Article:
This isn’t exactly a poem, but it’s short and formatted in such a way that it can be considered a prose poem.
That’s How it Felt
This is not to say that the wheat dust that kicked up behind my heels in the field behind our house settled badly. Rather, it tickled our noses and filtered into our socks. This is not to say that the fourth grade pajama parties went by too soon. “Time flies when you’re having fun,” I said one day. This is not to say that I do not regret learning that so early in my life. This is not to say that I wanted to cry when my brother told me: when my father flipped that chair, he almost, nearly, threw himself over me. I think that’s when my own instinct was born. This is not to say that watching the skateboarders across the street from the school window made me hot and tired. I saw how the sun penetrated that pavement. Still, on they skated, with more vigor and stamina than I could ever muster. This is not say that I ever hated the wind. On the contrary, I held my head back every time, every time it blew my way. I adored the feeling of my hair taking flight and the gush of wisdom that perhaps could permeate right through me. This is not to say that I, still, think of the wind as the breath of God. At least, that’s how it felt.
This is not to say that I wanted to rip out my spine when the pain drove itself into my very heart, when the little bits of bone floated in my back like halted rain, and I could scream for hours. This is not to say…I did scream for hours. This is not to say that I could feel the weight of gravity at it’s fullest. This is not to say that I do not regret it happening. This is not to say that my first plane ride took a turn for the worst. The lilt of the room, the confinement; my stomach bloomed open with a stab to the gut. At least, that’s how it felt.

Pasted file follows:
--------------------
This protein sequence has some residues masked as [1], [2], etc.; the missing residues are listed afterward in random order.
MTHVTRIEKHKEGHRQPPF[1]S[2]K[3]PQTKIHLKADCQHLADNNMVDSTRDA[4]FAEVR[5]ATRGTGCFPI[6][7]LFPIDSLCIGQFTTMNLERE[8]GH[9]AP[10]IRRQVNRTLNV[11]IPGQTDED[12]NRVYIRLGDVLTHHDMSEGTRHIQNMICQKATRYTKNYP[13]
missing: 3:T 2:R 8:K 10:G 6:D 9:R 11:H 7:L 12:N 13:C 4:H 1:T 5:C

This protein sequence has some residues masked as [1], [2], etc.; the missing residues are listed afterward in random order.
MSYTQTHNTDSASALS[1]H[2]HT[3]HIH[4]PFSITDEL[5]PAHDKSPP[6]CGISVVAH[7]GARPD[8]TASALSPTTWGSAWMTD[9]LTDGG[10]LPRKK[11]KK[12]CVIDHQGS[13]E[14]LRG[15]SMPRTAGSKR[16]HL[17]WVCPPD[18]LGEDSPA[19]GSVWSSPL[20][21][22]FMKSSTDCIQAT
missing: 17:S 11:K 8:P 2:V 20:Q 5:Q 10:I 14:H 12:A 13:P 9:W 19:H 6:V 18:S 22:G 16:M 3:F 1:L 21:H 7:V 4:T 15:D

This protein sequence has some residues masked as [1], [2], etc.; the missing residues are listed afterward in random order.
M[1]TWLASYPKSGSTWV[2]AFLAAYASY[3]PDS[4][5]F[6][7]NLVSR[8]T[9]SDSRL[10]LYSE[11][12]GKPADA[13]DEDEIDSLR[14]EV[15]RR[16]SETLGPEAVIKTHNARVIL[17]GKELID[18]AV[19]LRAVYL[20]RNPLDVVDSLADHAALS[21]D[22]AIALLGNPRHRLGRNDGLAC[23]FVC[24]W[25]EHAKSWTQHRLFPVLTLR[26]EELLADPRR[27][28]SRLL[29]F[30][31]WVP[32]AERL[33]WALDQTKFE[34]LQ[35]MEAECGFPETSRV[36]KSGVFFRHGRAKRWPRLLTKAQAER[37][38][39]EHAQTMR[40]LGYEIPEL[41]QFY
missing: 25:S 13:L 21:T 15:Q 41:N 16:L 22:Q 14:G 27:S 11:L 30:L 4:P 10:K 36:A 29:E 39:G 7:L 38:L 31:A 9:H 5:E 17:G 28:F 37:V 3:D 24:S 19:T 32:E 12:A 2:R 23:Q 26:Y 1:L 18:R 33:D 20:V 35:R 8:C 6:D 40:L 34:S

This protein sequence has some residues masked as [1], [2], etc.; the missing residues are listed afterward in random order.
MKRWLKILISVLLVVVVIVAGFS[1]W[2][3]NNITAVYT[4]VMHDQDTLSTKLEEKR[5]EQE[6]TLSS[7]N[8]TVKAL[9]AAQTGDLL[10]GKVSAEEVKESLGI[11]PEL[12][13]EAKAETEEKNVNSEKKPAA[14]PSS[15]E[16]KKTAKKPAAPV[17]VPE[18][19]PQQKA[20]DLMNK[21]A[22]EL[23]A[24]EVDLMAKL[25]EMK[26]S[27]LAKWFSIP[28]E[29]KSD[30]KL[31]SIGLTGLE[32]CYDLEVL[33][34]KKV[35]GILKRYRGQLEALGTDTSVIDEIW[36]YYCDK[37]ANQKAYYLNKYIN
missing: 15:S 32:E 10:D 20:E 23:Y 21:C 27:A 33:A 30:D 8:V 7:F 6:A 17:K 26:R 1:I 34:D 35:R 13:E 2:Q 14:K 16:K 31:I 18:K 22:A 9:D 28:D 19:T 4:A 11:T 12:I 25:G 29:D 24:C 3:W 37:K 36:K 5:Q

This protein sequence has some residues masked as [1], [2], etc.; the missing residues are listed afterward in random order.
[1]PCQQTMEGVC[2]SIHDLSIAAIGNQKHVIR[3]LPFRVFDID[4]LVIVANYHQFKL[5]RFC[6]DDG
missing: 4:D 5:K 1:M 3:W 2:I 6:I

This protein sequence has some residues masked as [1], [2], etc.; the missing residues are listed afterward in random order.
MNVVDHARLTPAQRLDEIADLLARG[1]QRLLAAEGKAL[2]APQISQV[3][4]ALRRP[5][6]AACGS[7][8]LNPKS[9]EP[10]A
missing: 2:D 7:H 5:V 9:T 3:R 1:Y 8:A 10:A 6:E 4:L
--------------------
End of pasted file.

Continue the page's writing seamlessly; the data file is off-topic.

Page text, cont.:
This is not to say that I am forgetting the good memories and the good moments. I do not forget the taste of Sourpatch Kids and the uncanny smoothness of my dog’s forehead, the one she never liked me to kiss. Her velvet ears that stood like antennae at the window, a silhouette of up-down-up; that’s all you saw in the shine of sunlight. This is not to say that the world fell upside down at the confession that someone younger, someone I loved, was one step closer to deflowering than I, someone I momentarily hated for it. This is not to say I almost fell apart the first time I “let a guy down.” A thousand small stones hit me on all sides. At least, that’s how it felt.
This is not to say that, as now flows into next, and now it’s now, I am floating underwater. I am floating, weightless, my head all amiss; I could slide over and faint. At least, that’s how it feels.
by Catherine Joy